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20100901
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of murdering a mother and her children. these are the last images of jennifer hawke-petit it alive. this newly released bank surveillance video ticks off the final moments of a horrific crime. petit withdraws $15,000, nervously explaining to the teller she and her family are being held hostage and the money is for ransom. a bank manager called 911. >> we have a lady who is in our bank right now, who says that her husband and children are being held at their house. she is petrified. >> reporter: petit got the money and left the bank at 9:22. >> they told us they wouldn't hurt anybody if she got back there with the money. she believed them. >> reporter: at 9:26 police in unmarked cars to the petits' house. officers are told to block off the street but not to approach. almost 30 minutes later, at 9:54, a badly injured william petit manages to escape to a neighbor's house and a second 911 call is made. >> i got bill petit here, who's hurt, my neighbor. >> he's at your house? >> yes, he's right here. >> reporter: then suspects steven hayes and joshua komisarjevsky allegedly set the house o on fire
surgery. our dr. jennifer ashton will explain why the new procedures could make something like liposuction, for instance, obsolete. >> do crunches, i think. >> i think so. >>> first dramatic and emotional testimony in a connecticut courtroom as a doctor described how his wife and two daughters were murdered. cbs news correspondent betty nguyen is at the courthouse in new haven, connecticut with this >>> up next, a reporter says -- she says she was harassed by the new york jets. but, is this the wrong way to dress in a locker room? two female reporters will have a debate. two female reporters will have a debate. this is "on that can take so much out of you. i feel like i have to wind myself up just to get out of bed. then...well, i have to keep winding myself up to deal with the sadness, the loss of interest, the trouble concentrating, the lack of energy. [ male announcer ] if depression is taking so much out of you, ask your doctor about pristiq®. pristiq is a prescription medicine proven to treat depression. pristiq is thought to work by affecting the levels of two chemicals in the brain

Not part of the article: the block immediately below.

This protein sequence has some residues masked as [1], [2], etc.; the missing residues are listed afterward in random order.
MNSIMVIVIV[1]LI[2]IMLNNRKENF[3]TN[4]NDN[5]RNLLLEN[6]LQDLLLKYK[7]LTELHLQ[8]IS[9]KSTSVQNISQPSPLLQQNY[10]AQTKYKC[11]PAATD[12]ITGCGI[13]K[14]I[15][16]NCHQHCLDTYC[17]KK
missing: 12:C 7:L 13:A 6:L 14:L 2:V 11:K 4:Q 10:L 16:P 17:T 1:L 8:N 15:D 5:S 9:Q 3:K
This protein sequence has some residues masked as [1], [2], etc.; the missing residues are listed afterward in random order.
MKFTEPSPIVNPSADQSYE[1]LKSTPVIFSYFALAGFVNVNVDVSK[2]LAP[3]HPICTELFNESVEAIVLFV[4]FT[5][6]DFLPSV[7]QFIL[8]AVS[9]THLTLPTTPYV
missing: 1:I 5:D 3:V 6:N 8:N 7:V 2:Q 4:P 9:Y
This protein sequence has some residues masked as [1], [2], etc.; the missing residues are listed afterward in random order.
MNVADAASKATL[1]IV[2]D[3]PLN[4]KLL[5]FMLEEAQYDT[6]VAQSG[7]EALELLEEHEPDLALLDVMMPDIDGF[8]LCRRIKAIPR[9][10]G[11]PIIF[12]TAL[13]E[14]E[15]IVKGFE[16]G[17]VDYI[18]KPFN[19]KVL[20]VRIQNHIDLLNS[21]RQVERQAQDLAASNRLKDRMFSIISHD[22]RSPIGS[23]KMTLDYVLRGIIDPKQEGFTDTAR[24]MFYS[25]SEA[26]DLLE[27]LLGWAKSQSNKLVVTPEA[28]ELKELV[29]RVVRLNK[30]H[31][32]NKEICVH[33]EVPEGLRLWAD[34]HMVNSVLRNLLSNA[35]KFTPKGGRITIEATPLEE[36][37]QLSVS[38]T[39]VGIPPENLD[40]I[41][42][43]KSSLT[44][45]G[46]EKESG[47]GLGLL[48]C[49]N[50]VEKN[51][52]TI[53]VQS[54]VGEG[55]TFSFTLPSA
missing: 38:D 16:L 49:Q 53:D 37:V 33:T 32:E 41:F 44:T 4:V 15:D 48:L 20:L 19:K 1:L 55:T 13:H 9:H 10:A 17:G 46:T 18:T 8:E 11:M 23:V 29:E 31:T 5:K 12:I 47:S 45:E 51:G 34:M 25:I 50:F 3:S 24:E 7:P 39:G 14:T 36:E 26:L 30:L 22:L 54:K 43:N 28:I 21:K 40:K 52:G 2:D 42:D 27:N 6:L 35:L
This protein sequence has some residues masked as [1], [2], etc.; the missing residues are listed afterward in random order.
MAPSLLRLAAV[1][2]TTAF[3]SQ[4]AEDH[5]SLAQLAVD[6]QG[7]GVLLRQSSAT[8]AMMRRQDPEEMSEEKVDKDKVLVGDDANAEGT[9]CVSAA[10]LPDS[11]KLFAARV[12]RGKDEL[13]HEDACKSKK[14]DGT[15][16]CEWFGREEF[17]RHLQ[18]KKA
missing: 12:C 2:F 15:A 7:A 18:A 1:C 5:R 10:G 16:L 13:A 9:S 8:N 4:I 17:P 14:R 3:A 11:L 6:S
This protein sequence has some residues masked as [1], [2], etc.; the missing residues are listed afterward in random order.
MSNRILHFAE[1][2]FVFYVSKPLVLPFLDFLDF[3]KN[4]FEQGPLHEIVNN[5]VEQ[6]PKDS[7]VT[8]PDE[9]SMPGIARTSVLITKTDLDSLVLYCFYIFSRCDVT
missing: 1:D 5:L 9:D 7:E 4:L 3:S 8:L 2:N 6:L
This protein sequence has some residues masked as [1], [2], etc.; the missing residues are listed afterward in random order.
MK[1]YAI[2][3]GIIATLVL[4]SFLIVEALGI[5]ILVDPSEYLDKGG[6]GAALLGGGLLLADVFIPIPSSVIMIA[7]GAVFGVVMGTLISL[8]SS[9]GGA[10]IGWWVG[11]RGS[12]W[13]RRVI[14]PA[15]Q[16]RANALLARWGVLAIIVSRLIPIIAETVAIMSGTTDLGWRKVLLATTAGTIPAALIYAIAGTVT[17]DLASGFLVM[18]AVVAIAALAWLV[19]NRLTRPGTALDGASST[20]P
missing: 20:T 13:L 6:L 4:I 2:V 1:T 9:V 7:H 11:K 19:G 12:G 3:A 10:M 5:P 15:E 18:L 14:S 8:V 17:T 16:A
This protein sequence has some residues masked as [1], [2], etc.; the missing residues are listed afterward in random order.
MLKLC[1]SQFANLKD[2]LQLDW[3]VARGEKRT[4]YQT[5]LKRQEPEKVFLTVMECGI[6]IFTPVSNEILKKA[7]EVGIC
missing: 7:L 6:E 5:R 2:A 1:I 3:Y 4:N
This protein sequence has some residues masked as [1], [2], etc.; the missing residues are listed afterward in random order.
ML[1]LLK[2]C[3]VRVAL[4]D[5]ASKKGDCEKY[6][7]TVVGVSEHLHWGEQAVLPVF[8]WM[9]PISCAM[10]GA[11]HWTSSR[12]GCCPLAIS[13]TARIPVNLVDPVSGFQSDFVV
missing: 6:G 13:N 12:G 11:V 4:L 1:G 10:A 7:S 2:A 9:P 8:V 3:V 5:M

pounds in one year. our dr. jennifer ashton will be along with the results of a new study on which beverages are best and worse for your children. >>> every father's warning to his daughter's boyfriend, don't even think about it. well, one father in california may have taken that warning too farp. he's a police officer. he pretended to arrest a teen-aged boy who he believed had gone too far with his step-daughter and then decided to take action. we'll have that story, too. >> first, at 7:30, the latest on amanda knox currently serving 26 years in an italian prison for murdering her roommate. but this week, she'll be back in court fighting off the possibility of even more jail time on a different charge. we'll speak with her mother exclusively about this in just a moment. her mother, edda mellas, also faces jail time for the same charge but first our national correspondent jeff glor is here with the details. jeff, good morning. >> good morning to you. ten months after convicted of murder 23-year-old seattle native amanda knox will face an italian judge again friday not what she did